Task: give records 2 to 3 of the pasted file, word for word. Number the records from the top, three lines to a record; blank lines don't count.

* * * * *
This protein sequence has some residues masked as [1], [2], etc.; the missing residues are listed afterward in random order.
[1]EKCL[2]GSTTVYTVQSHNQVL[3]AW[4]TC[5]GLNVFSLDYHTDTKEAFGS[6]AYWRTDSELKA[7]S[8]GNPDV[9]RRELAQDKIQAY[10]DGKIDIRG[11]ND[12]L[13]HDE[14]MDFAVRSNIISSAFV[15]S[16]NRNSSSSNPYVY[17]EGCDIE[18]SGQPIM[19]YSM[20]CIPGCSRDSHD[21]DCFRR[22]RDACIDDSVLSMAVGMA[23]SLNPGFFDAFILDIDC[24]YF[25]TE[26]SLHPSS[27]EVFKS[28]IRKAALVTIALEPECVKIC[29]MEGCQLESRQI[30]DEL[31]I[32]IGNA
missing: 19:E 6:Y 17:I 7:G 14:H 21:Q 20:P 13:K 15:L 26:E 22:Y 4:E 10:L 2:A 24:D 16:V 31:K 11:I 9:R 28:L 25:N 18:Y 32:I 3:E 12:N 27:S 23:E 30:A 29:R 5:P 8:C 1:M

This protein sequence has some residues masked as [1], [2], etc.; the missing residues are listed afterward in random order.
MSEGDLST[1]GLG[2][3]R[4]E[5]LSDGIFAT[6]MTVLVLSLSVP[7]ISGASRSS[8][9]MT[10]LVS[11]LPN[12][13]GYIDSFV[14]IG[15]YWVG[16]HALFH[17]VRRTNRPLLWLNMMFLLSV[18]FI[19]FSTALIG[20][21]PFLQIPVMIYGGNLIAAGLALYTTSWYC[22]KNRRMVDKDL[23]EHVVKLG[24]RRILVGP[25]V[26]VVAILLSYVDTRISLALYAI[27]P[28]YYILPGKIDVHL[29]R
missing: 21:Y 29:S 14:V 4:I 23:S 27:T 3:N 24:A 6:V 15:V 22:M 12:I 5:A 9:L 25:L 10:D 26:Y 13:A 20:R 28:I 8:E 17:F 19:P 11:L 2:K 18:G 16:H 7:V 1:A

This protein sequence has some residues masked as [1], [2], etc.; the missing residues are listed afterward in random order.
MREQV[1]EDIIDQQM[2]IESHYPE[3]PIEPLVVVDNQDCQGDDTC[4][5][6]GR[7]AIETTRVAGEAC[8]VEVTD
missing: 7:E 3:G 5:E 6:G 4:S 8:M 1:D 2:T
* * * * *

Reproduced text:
This protein sequence has some residues masked as [1], [2], etc.; the missing residues are listed afterward in random order.
MSEGDLST[1]GLG[2][3]R[4]E[5]LSDGIFAT[6]MTVLVLSLSVP[7]ISGASRSS[8][9]MT[10]LVS[11]LPN[12][13]GYIDSFV[14]IG[15]YWVG[16]HALFH[17]VRRTNRPLLWLNMMFLLSV[18]FI[19]FSTALIG[20][21]PFLQIPVMIYGGNLIAAGLALYTTSWYC[22]KNRRMVDKDL[23]EHVVKLG[24]RRILVGP[25]V[26]VVAILLSYVDTRISLALYAI[27]P[28]YYILPGKIDVHL[29]R
missing: 21:Y 29:S 14:V 4:I 23:S 27:T 3:N 24:A 6:V 15:V 22:M 12:I 5:A 9:L 25:L 10:D 26:Y 13:A 20:R 28:I 8:E 17:F 19:P 11:L 2:K 18:G 16:H 7:V 1:A

This protein sequence has some residues masked as [1], [2], etc.; the missing residues are listed afterward in random order.
MREQV[1]EDIIDQQM[2]IESHYPE[3]PIEPLVVVDNQDCQGDDTC[4][5][6]GR[7]AIETTRVAGEAC[8]VEVTD
missing: 7:E 3:G 5:E 6:G 4:S 8:M 1:D 2:T